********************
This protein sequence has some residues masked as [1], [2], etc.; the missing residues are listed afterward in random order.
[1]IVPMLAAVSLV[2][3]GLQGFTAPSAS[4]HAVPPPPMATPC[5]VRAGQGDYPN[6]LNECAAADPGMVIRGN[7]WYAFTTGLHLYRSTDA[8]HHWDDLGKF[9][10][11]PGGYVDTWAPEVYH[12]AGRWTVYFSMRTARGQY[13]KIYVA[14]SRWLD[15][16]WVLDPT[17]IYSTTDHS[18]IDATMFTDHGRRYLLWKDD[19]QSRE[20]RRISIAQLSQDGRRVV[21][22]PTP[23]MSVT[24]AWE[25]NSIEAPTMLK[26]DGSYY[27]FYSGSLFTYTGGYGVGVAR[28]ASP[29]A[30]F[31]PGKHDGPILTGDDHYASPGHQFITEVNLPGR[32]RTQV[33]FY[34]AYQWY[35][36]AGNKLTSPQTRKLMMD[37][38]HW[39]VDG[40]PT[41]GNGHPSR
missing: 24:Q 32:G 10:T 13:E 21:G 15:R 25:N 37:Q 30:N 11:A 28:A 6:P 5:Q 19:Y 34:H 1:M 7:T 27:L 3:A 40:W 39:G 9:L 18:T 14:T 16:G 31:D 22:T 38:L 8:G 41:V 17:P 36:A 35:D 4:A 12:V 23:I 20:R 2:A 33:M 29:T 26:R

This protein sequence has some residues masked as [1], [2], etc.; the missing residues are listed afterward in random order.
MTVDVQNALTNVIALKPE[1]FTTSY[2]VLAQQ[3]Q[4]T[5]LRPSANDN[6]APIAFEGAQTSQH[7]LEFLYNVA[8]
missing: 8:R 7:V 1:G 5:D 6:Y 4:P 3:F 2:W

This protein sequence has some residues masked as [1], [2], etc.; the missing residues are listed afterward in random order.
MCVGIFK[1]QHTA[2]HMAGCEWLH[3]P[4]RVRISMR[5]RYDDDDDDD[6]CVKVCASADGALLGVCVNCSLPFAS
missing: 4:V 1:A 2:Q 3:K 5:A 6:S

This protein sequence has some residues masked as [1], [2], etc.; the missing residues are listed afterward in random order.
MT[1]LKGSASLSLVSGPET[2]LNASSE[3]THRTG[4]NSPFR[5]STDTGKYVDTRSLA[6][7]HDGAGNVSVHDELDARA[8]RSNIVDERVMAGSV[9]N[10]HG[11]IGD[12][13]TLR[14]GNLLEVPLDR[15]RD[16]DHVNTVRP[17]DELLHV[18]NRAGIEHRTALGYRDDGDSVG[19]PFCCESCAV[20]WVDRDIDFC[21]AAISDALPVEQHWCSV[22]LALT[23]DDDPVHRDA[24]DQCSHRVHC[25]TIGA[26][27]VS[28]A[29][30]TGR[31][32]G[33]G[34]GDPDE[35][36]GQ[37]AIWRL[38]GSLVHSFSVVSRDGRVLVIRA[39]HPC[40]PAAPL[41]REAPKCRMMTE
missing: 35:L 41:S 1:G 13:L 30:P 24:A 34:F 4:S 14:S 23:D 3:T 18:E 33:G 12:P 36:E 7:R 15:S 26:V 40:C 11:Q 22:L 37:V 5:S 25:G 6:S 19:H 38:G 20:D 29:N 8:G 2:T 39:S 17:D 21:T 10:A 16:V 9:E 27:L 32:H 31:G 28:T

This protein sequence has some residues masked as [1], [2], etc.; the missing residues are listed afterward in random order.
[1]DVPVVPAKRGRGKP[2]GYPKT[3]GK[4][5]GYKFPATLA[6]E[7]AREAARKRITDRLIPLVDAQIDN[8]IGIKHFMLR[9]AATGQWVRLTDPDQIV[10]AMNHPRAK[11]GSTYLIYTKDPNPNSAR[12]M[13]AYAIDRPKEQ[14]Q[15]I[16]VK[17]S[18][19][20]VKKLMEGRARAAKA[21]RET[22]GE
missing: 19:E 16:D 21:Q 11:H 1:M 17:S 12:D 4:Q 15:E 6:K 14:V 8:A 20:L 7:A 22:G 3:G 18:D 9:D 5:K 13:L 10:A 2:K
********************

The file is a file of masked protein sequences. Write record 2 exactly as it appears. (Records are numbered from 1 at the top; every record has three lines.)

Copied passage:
This protein sequence has some residues masked as [1], [2], etc.; the missing residues are listed afterward in random order.
MTVDVQNALTNVIALKPE[1]FTTSY[2]VLAQQ[3]Q[4]T[5]LRPSANDN[6]APIAFEGAQTSQH[7]LEFLYNVA[8]
missing: 8:R 7:V 1:G 5:D 6:Y 4:P 3:F 2:W